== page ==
Firing, resignation removed half of Ellicott Hall’s RAs

By Jenny Hottle, senior staff writer
Monday, Sept. 16, 2013
Originally posted on

In the days leading up to the start of the fall semester, North Campus Resident Life officials had to scramble to hire new Ellicott Hall resident assistants after eight students resigned or were fired for violating their conditions of employment.

New and returning resident assistants arrived on the campus Aug. 18 for training. After an Ellicott Community discussion on alcohol policies the next day, Resident Life officials learned a group of resident assistants violated several parts of the alcohol policy, said Amy Martin, resident life associate director for North Campus.

Martin would not provide details on the incident but said officials made it clear to resident assistants that alcohol-related violations — including underage drinking, drinking while on duty, providing alcohol to minors and having parties in residence halls — are grounds for dismissal. In addition to the eight who were fired or resigned, several others out of the building’s 16 total resident assistants were put on probation, Martin said.

Each resident assistant involved underwent two reviews following the incident, one based on their employment conditions and the other a judicial process involving the Code of Student Conduct, Martin said, leading to a range of sanctions.

“They’re role models and leaders, and part of their training is about the fact that they have to uphold campus policies and community living standards in residence halls,” Martin said. “It was very devastating, not only for the students involved, but we were very concerned about opening the building and those kinds of things.”

A North Campus resident assistant, speaking on condition of anonymity because of the sensitivity of the issue, said the resulting sanctions were unfair, especially because the incident occurred prior to the start of the academic year.

“There was definitely a lacking of equality in their judgment,” the resident assistant said. “They just didn’t want a nonexistent staff. Better to have half a staff than zero staff.”

Resident Life officials were able to fill all the vacant positions within 10 to 14 days of the investigation, Martin said. The scale of the incident was the largest Martin had seen in her 14 years working on the campus, she said, but officials had a long waiting list of alternate candidates who were able to fill in.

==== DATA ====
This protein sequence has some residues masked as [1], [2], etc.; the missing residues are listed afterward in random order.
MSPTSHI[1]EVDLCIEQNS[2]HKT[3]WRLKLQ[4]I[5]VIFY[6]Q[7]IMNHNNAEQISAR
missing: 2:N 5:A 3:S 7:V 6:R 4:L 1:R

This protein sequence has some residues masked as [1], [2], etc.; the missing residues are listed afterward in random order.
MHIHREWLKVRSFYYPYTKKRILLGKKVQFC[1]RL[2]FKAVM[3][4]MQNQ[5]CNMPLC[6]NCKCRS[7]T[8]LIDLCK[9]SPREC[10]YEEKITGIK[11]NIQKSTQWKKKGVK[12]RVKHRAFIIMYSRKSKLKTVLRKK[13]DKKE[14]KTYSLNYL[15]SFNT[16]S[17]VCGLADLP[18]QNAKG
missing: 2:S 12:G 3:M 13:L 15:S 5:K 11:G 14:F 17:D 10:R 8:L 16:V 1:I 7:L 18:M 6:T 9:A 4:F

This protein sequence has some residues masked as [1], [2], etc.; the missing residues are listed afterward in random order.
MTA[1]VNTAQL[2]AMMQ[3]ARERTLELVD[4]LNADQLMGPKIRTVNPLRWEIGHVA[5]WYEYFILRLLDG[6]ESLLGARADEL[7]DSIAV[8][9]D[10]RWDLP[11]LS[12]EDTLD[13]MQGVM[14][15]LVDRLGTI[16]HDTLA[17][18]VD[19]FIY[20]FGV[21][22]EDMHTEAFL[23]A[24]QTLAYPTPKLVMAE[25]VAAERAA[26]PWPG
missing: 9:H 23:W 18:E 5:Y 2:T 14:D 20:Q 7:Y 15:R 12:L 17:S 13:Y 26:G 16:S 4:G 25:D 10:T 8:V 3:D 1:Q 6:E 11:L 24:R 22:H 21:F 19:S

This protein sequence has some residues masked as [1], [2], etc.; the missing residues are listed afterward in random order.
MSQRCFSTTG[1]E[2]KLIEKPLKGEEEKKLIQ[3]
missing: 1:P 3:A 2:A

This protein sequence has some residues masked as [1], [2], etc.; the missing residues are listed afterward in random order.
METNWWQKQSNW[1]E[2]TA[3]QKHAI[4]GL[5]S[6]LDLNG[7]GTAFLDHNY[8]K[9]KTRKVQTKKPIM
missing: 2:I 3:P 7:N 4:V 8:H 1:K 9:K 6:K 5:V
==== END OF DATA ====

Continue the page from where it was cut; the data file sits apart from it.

Six of the newly hired Ellicott resident assistants came from that hiring pool, Martin said. But two came from the Gemstone honors program, a decision Martin said officials made so students from the program would be represented on the staff.

The new resident assistants are catching up on the training they missed, Martin said. However, not every new resident assistant has completed the semester-long training course, Introduction to Student Personnel. In special cases, a resident assistant may be employed while still taking the course, according to the university’s resident assistant conditions of employment.

“It seems to me approaching someone unknown [by Resident Life] is a bit more of a wild card,” the resident assistant said. “With someone you know through the RA class, you can just inform them about Gemstone. But with someone you know who is affiliated with Gemstone, you don’t know how they’ll be as an RA.”

It’s not a regular practice to reach out to students not in the candidate pool, Martin said, adding officials prefer to hire students from the alternate list.

Prior to the hiring of new employees, the resident assistant said Ellicott Community staff members helped prepare the building for move-in and arranged extra duty shifts. Some students who left their positions helped as well, Martin said.

“There was lots of help in getting the building ready, so I don’t think it fell to just the remaining RAs,” she said.

The resident assistant said the loss of so many staff members was a shock since it happened so close to the start of the semester. But it was more of a personal loss, she said, since she knew many of them well.

“A lot of those RAs I looked up to, I was friends with,” she said. “As an RA, the main impact I felt was a reminder of the risk involved because what happened to those RAs really could have happened to anyone.”

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